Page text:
Diabetes can be full of ups and downs – literally. While blood glucose levels can rise, they also can come crashing down. And when they go down too low, your child may experience low blood sugar, or hypoglycemia. If this serious condition is not treated, it can worsen and cause your child to pass out.
Your child may become hypoglycemic if she:
- Skips or delays a meal
- Doesn’t eat enough carbohydrates
- Takes too much insulin or diabetes medicine
- Has been vomiting and/or has had diarrhea
- Is more active than usual
- Had inaccurate blood-glucose readings
It’s important that you’re able to recognize the signs and symptoms of hypoglycemia. These include:
- Shakiness and/or dizziness
- Behavior changes, such as nervousness or irritability
- Extreme hunger
- Weakness or tiredness
If your child experiences any of these signs or symptoms, check her blood glucose right away. If you’re unable to check it immediately, treat your child as if she has low blood sugar.
How to treat hypoglycemia
You can reverse your child’s low blood sugar by giving her 15 grams of something high in sugar. This may include:
- 4 ounces (1/2 cup) of regular fruit juice like orange, apple or grape juice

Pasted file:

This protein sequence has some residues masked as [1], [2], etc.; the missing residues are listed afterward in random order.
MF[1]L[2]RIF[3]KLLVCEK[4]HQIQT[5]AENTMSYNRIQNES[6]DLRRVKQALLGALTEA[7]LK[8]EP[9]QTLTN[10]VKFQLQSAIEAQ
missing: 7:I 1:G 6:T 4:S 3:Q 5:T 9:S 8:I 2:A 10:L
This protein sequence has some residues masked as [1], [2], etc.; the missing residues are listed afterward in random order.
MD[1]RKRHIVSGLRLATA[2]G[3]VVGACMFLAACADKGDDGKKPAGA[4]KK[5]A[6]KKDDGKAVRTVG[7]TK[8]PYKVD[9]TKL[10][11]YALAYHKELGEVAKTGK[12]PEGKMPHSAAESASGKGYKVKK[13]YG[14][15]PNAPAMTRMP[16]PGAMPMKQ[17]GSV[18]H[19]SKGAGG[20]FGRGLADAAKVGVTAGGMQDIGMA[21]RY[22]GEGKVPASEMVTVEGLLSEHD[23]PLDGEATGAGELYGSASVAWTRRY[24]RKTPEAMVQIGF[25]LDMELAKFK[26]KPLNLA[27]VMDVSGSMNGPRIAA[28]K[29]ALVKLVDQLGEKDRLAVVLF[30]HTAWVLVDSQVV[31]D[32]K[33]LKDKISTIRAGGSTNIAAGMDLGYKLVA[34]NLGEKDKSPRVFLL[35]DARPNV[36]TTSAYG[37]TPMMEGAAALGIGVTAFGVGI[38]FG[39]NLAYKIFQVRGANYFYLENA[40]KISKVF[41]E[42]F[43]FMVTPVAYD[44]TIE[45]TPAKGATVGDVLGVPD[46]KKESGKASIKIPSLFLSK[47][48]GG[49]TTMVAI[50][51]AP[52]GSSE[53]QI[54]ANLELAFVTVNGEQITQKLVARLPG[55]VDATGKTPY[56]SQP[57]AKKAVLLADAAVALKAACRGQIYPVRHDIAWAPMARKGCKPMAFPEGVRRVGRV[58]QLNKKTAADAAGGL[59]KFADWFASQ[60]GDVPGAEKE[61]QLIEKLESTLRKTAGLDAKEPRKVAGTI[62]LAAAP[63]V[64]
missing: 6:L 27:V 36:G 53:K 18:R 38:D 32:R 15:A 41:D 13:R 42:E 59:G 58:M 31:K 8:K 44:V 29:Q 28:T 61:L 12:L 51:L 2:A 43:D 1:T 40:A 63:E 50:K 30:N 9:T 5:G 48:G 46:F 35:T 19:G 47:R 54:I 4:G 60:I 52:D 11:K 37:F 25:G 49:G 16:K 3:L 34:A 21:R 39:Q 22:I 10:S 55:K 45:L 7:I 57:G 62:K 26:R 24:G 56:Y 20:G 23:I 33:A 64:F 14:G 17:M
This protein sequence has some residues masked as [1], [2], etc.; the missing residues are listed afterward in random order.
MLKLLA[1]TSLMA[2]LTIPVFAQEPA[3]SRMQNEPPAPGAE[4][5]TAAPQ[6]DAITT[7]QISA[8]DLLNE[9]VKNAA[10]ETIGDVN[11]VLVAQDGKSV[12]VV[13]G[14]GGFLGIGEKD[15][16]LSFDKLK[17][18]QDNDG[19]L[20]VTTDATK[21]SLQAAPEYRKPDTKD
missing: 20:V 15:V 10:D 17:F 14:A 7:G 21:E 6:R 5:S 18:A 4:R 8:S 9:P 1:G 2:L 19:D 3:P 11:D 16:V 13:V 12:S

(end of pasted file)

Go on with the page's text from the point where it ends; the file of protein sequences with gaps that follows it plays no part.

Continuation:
- 4 ounces (1/2 cup) of regular soda pop (not diet)
- 3 or 4 glucose tablets
- 5 to 6 hard candies that are safe (like Life Savers)
After your child consumes a high-sugar item, wait 15 minutes. Then check her blood sugar again. If it’s still low, give her something to eat or drink that’s high in sugar again. Once her blood sugar returns to normal, give her a meal or snack to help keep low blood sugar from returning.
If your child regularly becomes hypoglycemic, consult with your doctor. Specific treatment for your child’s individual case will be based on:
- Your child’s age, overall health and medical history
- Extent of the disorder
- Your child’s tolerance of specific medications, procedures or therapies
- Your preferences as the parent
The goal of treating a child with diabetes is to maintain a safe blood sugar level. To reach this goal, you should test your child’s blood sugar often, learn to recognize oncoming symptoms and treat any problems (like hypoglycemia) quickly – based on your doctor’s instructions.
For additional information about diabetes, visit the Akron Children’s Center for Diabetes and Endocrinology.
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